The Treaty of Tripoli says the darndest things

Parenthetical notes mine.

As the Government of the United States of America is not, in any sense, founded on the Christian religion; as it has in itself no character of enmity against the laws, religion, or tranquility, of Mussulmen (or Muslim); and, as the said States never entered into any war, or act of hostility against any Mahometan (Muslim) nation, it is declared by the parties, that no pretext arising from religious opinions, shall ever produce an interruption of the harmony existing between the two countries.[3]

Via Wikipedia

Power Lines

When I was growing up, there were power lines behind our house. My parents bought the land and built the home I grew up in because they knew that they would never have neighbors directly behind them.

Behind the power lines, there was a thick wooded area that ended up at a lake. My childhood consisted of many hours playing in those woods. We played war. We built forts. We camped. Built fires. It was an amazing place, and wandering back there over Christmas holiday brought back a lot of memories.

I shot the power lines while there a couple weeks ago, and here are a couple of my favorite shots:

Cameron takes on the dead birds

Over at facebook, Neuenschwander posted a CNN link about Anderson Cooper interviewing Kirk Cameron regarding the dead birds falling from the sky event that happened on New Year’s Day.

I saw it on my phone, and I thought I would look at the article. I did. It’s neither here nor there. Cameron seemed to stay away from saying anything too stupid. But then I started reading the comments. What a freaking train wreck.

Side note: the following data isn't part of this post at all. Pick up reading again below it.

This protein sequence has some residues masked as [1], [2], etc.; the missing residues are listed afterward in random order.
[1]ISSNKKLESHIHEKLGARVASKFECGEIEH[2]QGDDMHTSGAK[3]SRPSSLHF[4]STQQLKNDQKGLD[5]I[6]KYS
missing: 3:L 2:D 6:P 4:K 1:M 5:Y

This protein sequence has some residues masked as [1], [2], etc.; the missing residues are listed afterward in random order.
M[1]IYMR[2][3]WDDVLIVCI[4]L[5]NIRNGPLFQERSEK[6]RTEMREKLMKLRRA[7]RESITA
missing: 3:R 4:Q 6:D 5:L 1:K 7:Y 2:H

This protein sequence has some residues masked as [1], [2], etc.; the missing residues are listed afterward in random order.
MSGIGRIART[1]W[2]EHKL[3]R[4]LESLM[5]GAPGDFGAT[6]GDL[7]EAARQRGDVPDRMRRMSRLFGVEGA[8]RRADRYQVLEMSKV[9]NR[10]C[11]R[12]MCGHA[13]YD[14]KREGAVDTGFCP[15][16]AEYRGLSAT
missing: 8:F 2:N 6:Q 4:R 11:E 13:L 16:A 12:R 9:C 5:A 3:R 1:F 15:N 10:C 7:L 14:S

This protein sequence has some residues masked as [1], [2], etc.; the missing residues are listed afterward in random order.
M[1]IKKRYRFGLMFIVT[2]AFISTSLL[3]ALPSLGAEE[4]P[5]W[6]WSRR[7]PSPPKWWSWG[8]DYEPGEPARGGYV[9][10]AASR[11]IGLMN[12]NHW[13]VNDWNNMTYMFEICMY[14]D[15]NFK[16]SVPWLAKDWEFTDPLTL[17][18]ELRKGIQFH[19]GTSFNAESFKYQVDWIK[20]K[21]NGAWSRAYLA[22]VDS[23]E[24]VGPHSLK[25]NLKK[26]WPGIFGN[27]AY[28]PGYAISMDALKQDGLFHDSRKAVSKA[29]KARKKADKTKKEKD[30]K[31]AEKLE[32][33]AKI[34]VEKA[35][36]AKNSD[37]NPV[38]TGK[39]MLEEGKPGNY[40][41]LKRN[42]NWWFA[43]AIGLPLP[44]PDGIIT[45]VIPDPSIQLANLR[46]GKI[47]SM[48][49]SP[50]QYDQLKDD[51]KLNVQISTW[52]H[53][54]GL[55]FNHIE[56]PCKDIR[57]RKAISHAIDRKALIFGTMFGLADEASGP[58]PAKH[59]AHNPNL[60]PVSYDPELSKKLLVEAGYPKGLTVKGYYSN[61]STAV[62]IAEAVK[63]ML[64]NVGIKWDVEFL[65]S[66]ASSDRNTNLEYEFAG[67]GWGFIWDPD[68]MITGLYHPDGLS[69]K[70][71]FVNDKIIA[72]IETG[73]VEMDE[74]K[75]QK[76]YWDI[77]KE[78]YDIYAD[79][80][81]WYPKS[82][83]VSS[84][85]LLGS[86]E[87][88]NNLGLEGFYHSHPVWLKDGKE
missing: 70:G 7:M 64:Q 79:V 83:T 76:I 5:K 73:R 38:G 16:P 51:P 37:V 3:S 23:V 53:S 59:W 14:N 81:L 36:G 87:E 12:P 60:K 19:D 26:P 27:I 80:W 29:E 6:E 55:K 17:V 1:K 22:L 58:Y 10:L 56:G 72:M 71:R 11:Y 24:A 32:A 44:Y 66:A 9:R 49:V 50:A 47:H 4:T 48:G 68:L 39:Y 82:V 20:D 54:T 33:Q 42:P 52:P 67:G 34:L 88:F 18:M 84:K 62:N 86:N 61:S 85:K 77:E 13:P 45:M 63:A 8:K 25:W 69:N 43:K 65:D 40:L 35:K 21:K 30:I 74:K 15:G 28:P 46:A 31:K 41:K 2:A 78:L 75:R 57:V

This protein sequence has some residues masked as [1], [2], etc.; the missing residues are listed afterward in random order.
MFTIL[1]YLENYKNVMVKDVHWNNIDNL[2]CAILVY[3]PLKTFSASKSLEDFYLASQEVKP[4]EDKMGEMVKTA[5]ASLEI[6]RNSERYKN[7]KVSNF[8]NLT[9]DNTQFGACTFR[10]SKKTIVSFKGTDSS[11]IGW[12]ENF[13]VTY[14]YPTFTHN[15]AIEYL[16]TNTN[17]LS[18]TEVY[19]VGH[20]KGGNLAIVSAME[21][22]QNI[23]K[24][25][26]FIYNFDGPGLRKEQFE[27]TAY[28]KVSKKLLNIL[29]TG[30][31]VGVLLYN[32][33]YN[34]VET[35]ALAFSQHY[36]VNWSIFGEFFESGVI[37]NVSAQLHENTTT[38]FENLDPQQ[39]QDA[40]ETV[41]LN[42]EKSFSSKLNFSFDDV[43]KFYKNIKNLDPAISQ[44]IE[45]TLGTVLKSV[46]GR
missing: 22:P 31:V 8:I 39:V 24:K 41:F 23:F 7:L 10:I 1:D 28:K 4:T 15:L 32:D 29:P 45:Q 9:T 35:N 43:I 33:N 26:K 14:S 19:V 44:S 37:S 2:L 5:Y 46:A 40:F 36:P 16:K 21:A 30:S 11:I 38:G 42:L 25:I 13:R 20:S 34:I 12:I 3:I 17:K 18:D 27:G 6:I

I ended up reading the comments (on this link) for over 30 minutes.

The conversation is an incessant bickering back and forth between some believers and non. The believers all say to believe. The non-believers nitpick at the bible verses and theological nonsense from the believers.

The believers hide behind their thin veil of hateful rhetoric, and they say things like, “These non-believers will believe when it’s too late and they are standing in front of god on judgement day.”

Or they say, “I’m not the one who will harm you. It will be the wrath of god.”

I know my next point is a redundant response from atheists, but I have to say it again. Why do these outspoken believers write with an incredibly disproportionate amount of grammatical and spelling errors? Once in a while, a commenter starts with a very smart statement that I agree with, and then the rest of the response digresses into a religious rant loaded with grammar/spelling issues.

When I read that stuff, I write the person off. I can’t stand it. I’m not saying I’m perfect. My writing is far from error free.

But come on. People say things like, “I belief that your wrong.” And those are just little errors.

I’m not saying “belief = stupidity.” But I can’t help but point out that the bad writing, in regards to this thread, comes from an association with belief.



Followup on the Gabrielle Giffords post

Yesterday I posted: How to win at politics … Alaskan redneck style. In the post, I said, “If I’m wrong about the shooter’s intentions, I’ll be more than happy to retract this statement.”

Regular-reader Kilre has sent me a couple links that should be considered. He sent this link and this one.

There are indications that the shooter Jared Lee Loughner was in need of mental health experts, and that he was not associated with Tea Party nuttiness.

Here’s to hoping I was wrong.